The ‘F’ word is back in use, famines have returned. In 2017 the UN identified four situations of acute food insecurity that threatened famine or breached that threshold, in north-eastern Nigeria, Somalia, South Sudan and Yemen. In December 2018 famine was formally declared across regions of Yemen, this is likely to be the famine that will define this era. Starvation is also being used as a weapon of war in Syria and the Democratic Republic of Congo. People living in the Gaza Strip and in Venezuela also suffer from the manipulation, obstruction and politicization of food and humanitarian aid.
The report overall gives a balanced view of the Human Rights Practices in the UK, with some criticism but also some praise. It touches upon many of the issues reported in the UK Human Rights Blog but also misses some important topics that have emerged since the last annual country report.
Hall & Anor v Bull & Anor  EW Misc 2 (CC) (04 January 2011) – Read judgment
Judge Andrew Rutherford in the Bristol County Court has held that the devout Christian couple who ran their Cornish hotel according to their Christian principles directly discriminate against a homosexual couple in a civil partnership, when they refused accommodation to them on the basis that they only let double rooms to married couples.
The couple had planned for a short break in Cornwall and, after some internet research, chose the Chymorvah Private Hotel. They booked two nights over the telephone and arrived a few days later. They were met by the owner of the hotel and told in the public reception area in front of at least one other guest, the hotels policy with regard to double rooms. The online booking form stated
Secretary of State for the Home Department v DD (Afghanistan)  EWCA Civ 1407 (10 December 2010) – Read judgment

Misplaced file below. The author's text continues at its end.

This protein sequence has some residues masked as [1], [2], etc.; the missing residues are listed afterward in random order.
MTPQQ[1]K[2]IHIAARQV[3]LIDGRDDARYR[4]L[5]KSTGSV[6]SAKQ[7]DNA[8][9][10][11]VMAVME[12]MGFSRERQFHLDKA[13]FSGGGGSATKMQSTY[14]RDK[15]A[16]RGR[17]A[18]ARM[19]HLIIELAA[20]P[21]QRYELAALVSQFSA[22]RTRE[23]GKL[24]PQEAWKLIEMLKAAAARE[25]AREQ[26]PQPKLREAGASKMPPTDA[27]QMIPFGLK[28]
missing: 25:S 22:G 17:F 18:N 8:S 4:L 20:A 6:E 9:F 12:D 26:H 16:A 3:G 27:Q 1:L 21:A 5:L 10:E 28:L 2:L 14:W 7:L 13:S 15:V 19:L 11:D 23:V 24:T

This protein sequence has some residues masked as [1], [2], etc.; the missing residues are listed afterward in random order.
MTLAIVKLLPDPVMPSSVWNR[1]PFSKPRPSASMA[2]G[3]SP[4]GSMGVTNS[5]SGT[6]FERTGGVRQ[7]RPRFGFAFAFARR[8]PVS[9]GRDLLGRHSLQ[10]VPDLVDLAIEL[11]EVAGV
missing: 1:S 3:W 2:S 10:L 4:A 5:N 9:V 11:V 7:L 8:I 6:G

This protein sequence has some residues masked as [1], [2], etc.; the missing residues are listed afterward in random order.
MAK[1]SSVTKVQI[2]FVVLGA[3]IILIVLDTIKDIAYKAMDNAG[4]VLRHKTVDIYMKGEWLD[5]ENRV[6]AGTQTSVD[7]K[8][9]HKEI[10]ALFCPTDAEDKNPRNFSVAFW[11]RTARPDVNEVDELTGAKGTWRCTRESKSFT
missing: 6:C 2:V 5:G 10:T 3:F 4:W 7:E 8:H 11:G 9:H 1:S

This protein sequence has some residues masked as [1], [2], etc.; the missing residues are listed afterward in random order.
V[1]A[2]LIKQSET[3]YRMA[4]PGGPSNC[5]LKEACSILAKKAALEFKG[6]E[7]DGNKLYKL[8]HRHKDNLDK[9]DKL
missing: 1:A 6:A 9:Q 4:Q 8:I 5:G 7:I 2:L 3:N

It is a sometimes controversial aspect of immigration law that asylum seekers facing a real risk of persecution will nevertheless be denied the protection of the Refugee Convention, through the application of Article 1F of that Convention. One of the bases for exclusion from protection is Article 1F(c), which applies where a person “has been guilty of acts contrary to the principles of the United Nations”. How does a court decide such cases?
The Court of Appeal has reversed the decision of the Asylum and Immigration Tribunal (AIT) in a case involving an Afghani asylum seeker. The AIT had ruled that Article 1F did not apply, and so DD was entitled to refugee status. The AIT’s conclusion was reached despite DD admitting a history of involvement with organisations engaged in violent activities against the Afghan Goverment and UN-mandated forces: Jamiat-e-Islami, the Taliban, and Hizb-e-Islami. The Home Secretary’s appeal was allowed and the case was remitted to the AIT for a limited reconsideration.
The traditional role of judges is to speak out in court and stay silent outside of it. But the relatively new head of the family courts, Sir Nicolas Wall, has set a strong example of judicial outspokenness, and it appears that the other judges are following suit in the face of large cuts to the family justice budget. That being said, Mr Justice Coleridge has been a vocal advocate for family justice reform for a number of years.